Another aspect of CW V2.0 plan is they can offer for operators to step into a relationship gradually: T-Mobile has 20MHz of mid-range frequency spectrum and higher capacity through upgrades that can work well enough over the next 1-3 years with the prospect of off-load to Clearwire's network becoming available in a timely fashion. That should look attractive because it opens up options without closing the doors on others. In essence, CW can say "OK, so you prefer to pursue spectrum and your own networks, we will make it easy and with very few strings attached. You can pursue spectrum or partnership deals to your hearts content. However, if you find we offer a profitable mix when combined with what you develelop, then we encourage you to work with us down the road to develop a mutually beneficial relationship.. yadda, yadda..."
This is a stage building year based on the plan to offer a network and ecosystem for devices that is easy to digest. Not big upfront commitments unless the operator finds there is a reason, such as LEAP probably wanting to assure customers and investors that they won't be up against a shortage.
TR...I just cannot resist..
TR: "I think we may see the use of Clearwire's network evolve such that LEAP, T-Mobile, AT&T metroPCS may use it while not making it very apparent, if at all, to their consumer market subscribers."
<<<Wanting to own and being able too are very different things. The two majors now have different capacity to address near-term growth. VZ, with its recently announced CableCo deals, somewhat better than T which appears will have to give T-Mobile some of the spectrum it is already in short supply of. I believe you could see AT&T lease some Clearwire LTE. Not unreasonable at all, as I doubt Stanton would now sell spectrum, although he has been known to sell complete companies.
TR Response: "The two marketshare Goliaths, VZW and AT&T are long shots for use of the Clearwire network."
Yes, its not your complete statement -
If you read what Neville has said recently one factor comes out: that the reason for the shift to LTE is because the device market is heading in the direction of greater support for it than for HSPA+. T-Mobile has insisted that they would find it better to shift to the higher capacity versions of HSPA including MC aggregation and higher order MIMO so that their spectrum is built using one type of technology while supposedly achieving similar speeds, up to 84Mbps. Many don't buy that equality in performance story, particularly as the more advanced methods come into use further down the road.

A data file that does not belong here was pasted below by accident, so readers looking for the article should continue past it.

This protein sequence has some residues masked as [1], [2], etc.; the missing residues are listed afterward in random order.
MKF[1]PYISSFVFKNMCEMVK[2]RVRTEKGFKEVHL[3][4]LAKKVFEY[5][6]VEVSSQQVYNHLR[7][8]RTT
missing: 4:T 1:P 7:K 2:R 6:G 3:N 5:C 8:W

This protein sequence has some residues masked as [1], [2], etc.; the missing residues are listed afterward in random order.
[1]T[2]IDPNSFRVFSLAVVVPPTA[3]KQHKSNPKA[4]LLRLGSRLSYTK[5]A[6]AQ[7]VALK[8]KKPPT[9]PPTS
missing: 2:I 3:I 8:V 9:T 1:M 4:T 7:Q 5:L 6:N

Ray mentions desire to have the LTE iPhone which will have support for the various flavors of LTE. The Android ecosystem is likely to become more vibrant than for HSPA+ 42/84. This acknowledgement of how the ecosystems are developing is confirming.
Can Bill Morrow fix Vodafone?
"These requirements include a looming bill for new mobile phone spectrum for 4G services, which analysts say could top $700 million when the auction finally goes ahead."
... gives them wholesale access to verizon's networks beginning in 4 years. They may say they are not into network sharing, but if the deal is right......
AT&T themselves aren't exactly spectrum-rich and openly say they don't have enough for LTE as LTE ramps for them over the next couple of years. If they don't get more spectrum, I doubt they'll load their network up even more with LTE roaming for T-Mobile if they can't accomodate their own retail customers.
Clearwire gets a bonus for hitting their timelines for the LTE build, which is prioritized according to Sprint's most pressing augmentation needs...
... it's feasible that Leap or anybody else would also bonus Clearwire for prioritizing LTE sites that most benefit THEM as well.
T-Mobile is definately going to need capacity augmentation in the cities... where Clearwire is most capable.
In their testimony today, Verizon said they're in trouble, capacity wise, in those inner-city geographies next year if they don't get the cable companys' spectrum.
"I'm convinced they're talking to Sprint/CLWR. Sprint and T-Mobile are the clear davids these days,"
From my advantage point I totally agree.
Long S stock at 2.14 with call options on top, as well as long CLWR stock from roughly around the same price
I see the original plan coming in to play. In fact the Metro PCS Sprint deal may have been called off due to just that. Or once DT saw Sprint was seriously going through re-negotiated to Sprints terms in th 11th hour?
The original plan was a merger of Sprint and Tmobile before the big bad wolf swooped in and blew the deal down. In this plan DT would become percentage owner of the combined company. DT/TMO would come to the table with some of AT&T cash for the deal. With the comnbined cash and synergies the combined company may then acquire CLWR. Now the David's are equal to the Goliaths? Won't be easy but could happen.
A force to be reckoned with